RL: It did in my case, but I don't want to speak too generally about this. There is a great deal of social science research that seems to give us conflicting evidence.

I have dealt with a lot of other children of same sex couples and I've listened to their testimonials and I would say that a majority of them thought there was confusion about their sexual identity, and confusion about their gender identity. But there were some who didn't, so its hard to talk about a general rule.

In my case, I was effeminate growing up. I did try to fill the gap of the missing father figure by being very promiscuous in my teen years in terms of having lots of sexual encounters with older men.

It took a long time for me to get away from that behaviour because it was self-destructive. I was confused about whether I was gay or straight.

CT: Why is do you think that other male or female role models such as uncles or aunts, or friends of the family and the like, can't fill the role left by not having a parent of a particular gender?

RL: Because they're not really committed to you in the way that a father is. Those are incidental relationships, they come and they go, and it just doesn't feel permanent.

My mother tried very hard to bring male role models in, and I know a lot of lesbian couples do that when they have sons. But those are people who don't really have a stable connection to you. Maybe you can model behaviour after them, but they're not really invested in you because they're not part of your home.

CT: Is your ultimate position then that lesbian and gay couples just should not adopt?

RL: Absolutely. I think they should put the needs of children first, and they need to envision a life for themselves where they can show love to children by being good aunts and uncles.

Maybe also by being a foster care home, I believe they make good foster couples. But they should not adopt, and they should not use third party reproduction systems because those are permanent lifelong deprivations of the child of a mum or a dad, and there's no way for the child to reverse it. That's why I don't support homosexual adoption, but I support foster care.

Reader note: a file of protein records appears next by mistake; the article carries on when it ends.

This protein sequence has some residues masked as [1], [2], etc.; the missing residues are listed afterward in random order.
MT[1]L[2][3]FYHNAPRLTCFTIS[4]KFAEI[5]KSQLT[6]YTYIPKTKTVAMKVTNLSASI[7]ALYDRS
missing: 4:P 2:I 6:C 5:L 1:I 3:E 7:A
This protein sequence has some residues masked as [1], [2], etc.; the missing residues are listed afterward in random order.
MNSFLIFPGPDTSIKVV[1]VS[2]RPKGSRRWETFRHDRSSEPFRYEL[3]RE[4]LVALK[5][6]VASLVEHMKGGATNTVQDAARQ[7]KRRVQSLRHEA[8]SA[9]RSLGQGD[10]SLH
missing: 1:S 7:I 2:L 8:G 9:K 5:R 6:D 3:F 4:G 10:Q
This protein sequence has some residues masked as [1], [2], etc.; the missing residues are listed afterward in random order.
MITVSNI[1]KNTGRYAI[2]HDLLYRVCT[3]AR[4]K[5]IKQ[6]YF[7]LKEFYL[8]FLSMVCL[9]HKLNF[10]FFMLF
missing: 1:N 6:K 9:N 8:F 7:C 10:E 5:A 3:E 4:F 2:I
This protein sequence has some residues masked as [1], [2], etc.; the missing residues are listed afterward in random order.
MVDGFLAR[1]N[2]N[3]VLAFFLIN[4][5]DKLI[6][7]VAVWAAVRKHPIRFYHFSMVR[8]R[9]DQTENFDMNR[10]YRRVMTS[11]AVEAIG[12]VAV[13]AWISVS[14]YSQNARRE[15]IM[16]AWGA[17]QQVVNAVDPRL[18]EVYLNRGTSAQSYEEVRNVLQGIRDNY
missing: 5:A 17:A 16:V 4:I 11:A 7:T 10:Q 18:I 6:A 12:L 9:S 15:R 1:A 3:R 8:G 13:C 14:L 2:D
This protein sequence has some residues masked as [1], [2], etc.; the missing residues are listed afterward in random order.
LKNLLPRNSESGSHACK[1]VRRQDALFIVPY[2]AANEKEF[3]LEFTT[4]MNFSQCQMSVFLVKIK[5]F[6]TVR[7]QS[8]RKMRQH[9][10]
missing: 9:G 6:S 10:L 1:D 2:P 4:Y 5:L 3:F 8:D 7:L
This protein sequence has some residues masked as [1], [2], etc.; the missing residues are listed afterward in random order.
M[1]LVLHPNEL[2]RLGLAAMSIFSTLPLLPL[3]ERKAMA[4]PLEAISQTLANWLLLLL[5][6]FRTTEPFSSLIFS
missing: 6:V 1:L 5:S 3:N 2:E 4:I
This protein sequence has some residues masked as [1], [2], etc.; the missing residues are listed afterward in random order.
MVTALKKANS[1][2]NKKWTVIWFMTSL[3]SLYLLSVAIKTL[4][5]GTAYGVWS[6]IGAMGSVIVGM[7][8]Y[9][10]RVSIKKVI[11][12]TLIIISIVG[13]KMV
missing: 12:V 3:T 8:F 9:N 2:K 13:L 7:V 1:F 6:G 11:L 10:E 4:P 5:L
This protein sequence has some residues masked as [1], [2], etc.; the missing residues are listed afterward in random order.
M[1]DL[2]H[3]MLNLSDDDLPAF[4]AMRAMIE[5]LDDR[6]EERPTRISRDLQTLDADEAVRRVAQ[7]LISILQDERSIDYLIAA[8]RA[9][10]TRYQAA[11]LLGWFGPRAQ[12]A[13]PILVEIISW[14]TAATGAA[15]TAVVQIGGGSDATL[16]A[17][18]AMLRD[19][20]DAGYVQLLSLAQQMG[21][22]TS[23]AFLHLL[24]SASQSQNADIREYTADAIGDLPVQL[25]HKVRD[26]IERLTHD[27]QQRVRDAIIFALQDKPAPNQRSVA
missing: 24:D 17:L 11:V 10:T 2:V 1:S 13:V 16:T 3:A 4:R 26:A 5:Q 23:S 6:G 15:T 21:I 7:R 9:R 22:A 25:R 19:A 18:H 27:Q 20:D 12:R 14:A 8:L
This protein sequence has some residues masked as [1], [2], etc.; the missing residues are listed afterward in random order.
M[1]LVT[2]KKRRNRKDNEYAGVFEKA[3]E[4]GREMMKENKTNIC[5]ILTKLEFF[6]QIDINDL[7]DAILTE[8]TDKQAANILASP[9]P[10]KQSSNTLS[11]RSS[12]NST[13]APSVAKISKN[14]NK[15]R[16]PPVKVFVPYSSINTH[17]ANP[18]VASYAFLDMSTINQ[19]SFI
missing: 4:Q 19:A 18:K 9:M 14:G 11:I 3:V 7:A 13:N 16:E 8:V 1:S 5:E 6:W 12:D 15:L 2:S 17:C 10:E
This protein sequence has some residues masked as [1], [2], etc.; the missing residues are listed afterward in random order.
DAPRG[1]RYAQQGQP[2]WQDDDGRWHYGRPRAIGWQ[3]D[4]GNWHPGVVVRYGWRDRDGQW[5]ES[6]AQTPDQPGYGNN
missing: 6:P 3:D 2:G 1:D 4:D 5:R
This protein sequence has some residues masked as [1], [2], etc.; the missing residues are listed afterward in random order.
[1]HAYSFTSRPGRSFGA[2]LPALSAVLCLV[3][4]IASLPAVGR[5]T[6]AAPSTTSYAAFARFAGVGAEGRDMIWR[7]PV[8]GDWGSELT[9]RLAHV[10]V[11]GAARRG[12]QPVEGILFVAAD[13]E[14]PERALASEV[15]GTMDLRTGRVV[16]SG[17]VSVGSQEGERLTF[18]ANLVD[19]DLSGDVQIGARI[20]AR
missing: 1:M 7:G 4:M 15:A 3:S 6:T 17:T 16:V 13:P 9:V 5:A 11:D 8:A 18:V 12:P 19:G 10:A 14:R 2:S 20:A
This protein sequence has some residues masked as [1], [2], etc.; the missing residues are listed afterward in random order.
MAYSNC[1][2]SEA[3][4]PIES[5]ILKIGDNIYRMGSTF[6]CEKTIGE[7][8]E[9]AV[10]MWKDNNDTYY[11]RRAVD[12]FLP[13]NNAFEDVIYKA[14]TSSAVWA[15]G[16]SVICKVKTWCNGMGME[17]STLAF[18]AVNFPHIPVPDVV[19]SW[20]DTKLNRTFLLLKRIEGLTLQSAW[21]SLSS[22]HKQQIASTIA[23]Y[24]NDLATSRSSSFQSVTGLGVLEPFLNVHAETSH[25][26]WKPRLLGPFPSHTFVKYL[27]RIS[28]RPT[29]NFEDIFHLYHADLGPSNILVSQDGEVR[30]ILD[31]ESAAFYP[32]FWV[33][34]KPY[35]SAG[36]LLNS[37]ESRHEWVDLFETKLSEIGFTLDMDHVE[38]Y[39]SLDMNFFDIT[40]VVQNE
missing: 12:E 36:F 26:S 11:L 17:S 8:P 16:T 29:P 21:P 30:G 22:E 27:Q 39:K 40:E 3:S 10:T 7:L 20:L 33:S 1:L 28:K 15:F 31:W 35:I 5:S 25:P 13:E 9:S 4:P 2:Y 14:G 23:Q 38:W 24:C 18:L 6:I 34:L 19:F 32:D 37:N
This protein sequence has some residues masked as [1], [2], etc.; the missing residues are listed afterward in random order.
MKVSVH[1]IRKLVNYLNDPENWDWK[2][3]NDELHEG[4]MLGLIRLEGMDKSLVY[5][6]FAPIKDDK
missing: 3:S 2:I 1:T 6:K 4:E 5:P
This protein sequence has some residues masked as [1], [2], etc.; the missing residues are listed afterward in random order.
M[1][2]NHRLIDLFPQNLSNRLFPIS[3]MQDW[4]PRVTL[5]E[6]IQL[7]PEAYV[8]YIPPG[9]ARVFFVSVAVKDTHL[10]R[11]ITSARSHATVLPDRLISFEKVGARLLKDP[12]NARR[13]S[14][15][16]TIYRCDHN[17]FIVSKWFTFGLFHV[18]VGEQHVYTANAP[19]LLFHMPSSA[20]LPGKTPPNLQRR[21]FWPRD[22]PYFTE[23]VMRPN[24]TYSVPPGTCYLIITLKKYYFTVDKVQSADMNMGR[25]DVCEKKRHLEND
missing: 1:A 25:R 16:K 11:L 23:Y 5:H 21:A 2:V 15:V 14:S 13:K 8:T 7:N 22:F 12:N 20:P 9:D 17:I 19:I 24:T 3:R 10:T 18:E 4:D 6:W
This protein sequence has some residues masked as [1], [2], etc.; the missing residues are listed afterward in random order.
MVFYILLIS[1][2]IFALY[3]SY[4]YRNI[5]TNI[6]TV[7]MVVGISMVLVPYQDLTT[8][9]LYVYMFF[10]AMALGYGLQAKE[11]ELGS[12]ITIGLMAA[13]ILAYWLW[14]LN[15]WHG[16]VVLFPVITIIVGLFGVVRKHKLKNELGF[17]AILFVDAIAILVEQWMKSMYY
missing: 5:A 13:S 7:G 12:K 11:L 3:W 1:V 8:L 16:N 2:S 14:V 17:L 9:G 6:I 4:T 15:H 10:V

CT: You talk about the right to a mother and father being born out of a natural fact, the fact that we all have a mother and a father biologically. If technologies were to adapt, and gay and lesbian couples were able to conceive a child without third party means, would that change your view?

RL: No, it would not. I'm coming from an American perspective where in the Declaration of Independence, it is written that "all men are created equal and they are endowed with inalienable rights". I read that in a secular sense that all of us are created equal in that we all have a mother and a father.

If we move towards a society where some people have two mothers and some people have a mother and a father, that throws into doubt the entire system of natural rights that our system is based on. I suspect that English law is based on similar precepts even if they're not stated the same way.

I think we have to think of having a mother and a father similarly to the way we think of free speech, or habeas corpus. They're things that we don't prove that we have by trying to measure outcomes. We just have them because we're born and we're human.

If we undermine this, if we undermine this basis of our identity in having a mother and a father, I think we undermine everything about human rights. It's really very fundamental and elementary.

CT: You've talked about this in terms of gay and lesbian couples, do you think also that the state has a role in assisting in the nurturing of children in single parent families as well?

RL: Here's the thing, I am not approaching the children's rights issue as an anti-gay issue. I think we need to cultivate a society where men do not abandon their children. When you're talking about a single mother, they have a right to the support and specifically the financial support, definitely.